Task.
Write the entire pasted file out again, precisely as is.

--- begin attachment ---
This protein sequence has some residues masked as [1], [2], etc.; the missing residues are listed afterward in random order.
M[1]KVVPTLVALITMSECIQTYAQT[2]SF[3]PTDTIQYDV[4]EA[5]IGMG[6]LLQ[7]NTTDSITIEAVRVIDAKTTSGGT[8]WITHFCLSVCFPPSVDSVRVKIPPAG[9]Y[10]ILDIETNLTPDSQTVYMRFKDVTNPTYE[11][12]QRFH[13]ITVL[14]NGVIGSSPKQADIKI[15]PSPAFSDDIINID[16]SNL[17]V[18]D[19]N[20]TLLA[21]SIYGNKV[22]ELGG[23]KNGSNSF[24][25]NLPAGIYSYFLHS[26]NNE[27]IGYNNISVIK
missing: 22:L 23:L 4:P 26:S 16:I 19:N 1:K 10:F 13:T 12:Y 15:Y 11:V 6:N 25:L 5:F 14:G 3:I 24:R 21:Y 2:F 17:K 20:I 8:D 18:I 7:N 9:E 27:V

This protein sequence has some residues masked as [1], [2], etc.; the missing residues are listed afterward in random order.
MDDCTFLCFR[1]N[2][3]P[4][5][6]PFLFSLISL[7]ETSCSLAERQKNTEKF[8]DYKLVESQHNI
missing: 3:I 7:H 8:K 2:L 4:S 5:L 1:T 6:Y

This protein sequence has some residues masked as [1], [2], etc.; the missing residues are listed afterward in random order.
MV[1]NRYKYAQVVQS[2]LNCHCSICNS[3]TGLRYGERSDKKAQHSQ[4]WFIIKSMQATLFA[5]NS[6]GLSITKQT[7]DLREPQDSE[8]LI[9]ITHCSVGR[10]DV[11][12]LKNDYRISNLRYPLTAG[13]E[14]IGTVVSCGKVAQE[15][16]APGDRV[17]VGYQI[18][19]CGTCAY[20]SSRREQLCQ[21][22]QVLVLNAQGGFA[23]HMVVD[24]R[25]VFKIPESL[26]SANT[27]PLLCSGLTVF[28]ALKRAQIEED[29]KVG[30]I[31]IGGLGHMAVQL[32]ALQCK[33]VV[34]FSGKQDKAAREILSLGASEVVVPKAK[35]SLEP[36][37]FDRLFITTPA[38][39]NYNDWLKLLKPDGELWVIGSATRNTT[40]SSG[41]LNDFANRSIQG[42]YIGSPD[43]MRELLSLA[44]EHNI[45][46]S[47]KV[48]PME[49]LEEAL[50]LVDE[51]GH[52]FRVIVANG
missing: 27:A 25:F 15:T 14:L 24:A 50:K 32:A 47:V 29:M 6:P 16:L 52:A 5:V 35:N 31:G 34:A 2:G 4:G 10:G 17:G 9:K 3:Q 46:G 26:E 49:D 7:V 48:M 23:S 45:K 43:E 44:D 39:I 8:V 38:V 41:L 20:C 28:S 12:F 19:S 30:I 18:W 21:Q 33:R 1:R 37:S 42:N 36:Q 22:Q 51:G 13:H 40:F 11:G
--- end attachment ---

This protein sequence has some residues masked as [1], [2], etc.; the missing residues are listed afterward in random order.
M[1]KVVPTLVALITMSECIQTYAQT[2]SF[3]PTDTIQYDV[4]EA[5]IGMG[6]LLQ[7]NTTDSITIEAVRVIDAKTTSGGT[8]WITHFCLSVCFPPSVDSVRVKIPPAG[9]Y[10]ILDIETNLTPDSQTVYMRFKDVTNPTYE[11][12]QRFH[13]ITVL[14]NGVIGSSPKQADIKI[15]PSPAFSDDIINID[16]SNL[17]V[18]D[19]N[20]TLLA[21]SIYGNKV[22]ELGG[23]KNGSNSF[24][25]NLPAGIYSYFLHS[26]NNE[27]IGYNNISVIK
missing: 22:L 23:L 4:P 26:S 16:I 19:N 1:K 10:F 13:T 12:Y 15:Y 11:V 6:N 25:L 5:F 14:G 3:I 24:R 21:Y 2:F 17:K 20:I 8:D 18:I 7:N 9:E 27:V

This protein sequence has some residues masked as [1], [2], etc.; the missing residues are listed afterward in random order.
MDDCTFLCFR[1]N[2][3]P[4][5][6]PFLFSLISL[7]ETSCSLAERQKNTEKF[8]DYKLVESQHNI
missing: 3:I 7:H 8:K 2:L 4:S 5:L 1:T 6:Y

This protein sequence has some residues masked as [1], [2], etc.; the missing residues are listed afterward in random order.
MV[1]NRYKYAQVVQS[2]LNCHCSICNS[3]TGLRYGERSDKKAQHSQ[4]WFIIKSMQATLFA[5]NS[6]GLSITKQT[7]DLREPQDSE[8]LI[9]ITHCSVGR[10]DV[11][12]LKNDYRISNLRYPLTAG[13]E[14]IGTVVSCGKVAQE[15][16]APGDRV[17]VGYQI[18][19]CGTCAY[20]SSRREQLCQ[21][22]QVLVLNAQGGFA[23]HMVVD[24]R[25]VFKIPESL[26]SANT[27]PLLCSGLTVF[28]ALKRAQIEED[29]KVG[30]I[31]IGGLGHMAVQL[32]ALQCK[33]VV[34]FSGKQDKAAREILSLGASEVVVPKAK[35]SLEP[36][37]FDRLFITTPA[38][39]NYNDWLKLLKPDGELWVIGSATRNTT[40]SSG[41]LNDFANRSIQG[42]YIGSPD[43]MRELLSLA[44]EHNI[45][46]S[47]KV[48]PME[49]LEEAL[50]LVDE[51]GH[52]FRVIVANG
missing: 27:A 25:F 15:T 14:L 24:A 50:K 32:A 47:V 29:M 6:P 16:L 52:A 5:V 35:N 31:G 34:A 2:G 4:G 10:G 17:G 9:K 3:Q 46:G 26:E 49:D 7:V 48:M 23:S 45:K 43:E 44:D 39:I 8:V 38:V 41:L 20:C 28:S 12:F 19:S 30:I 18:W 21:Q 33:R 1:R 37:S 42:N 36:Q 22:Q 51:G 13:H 40:F 11:G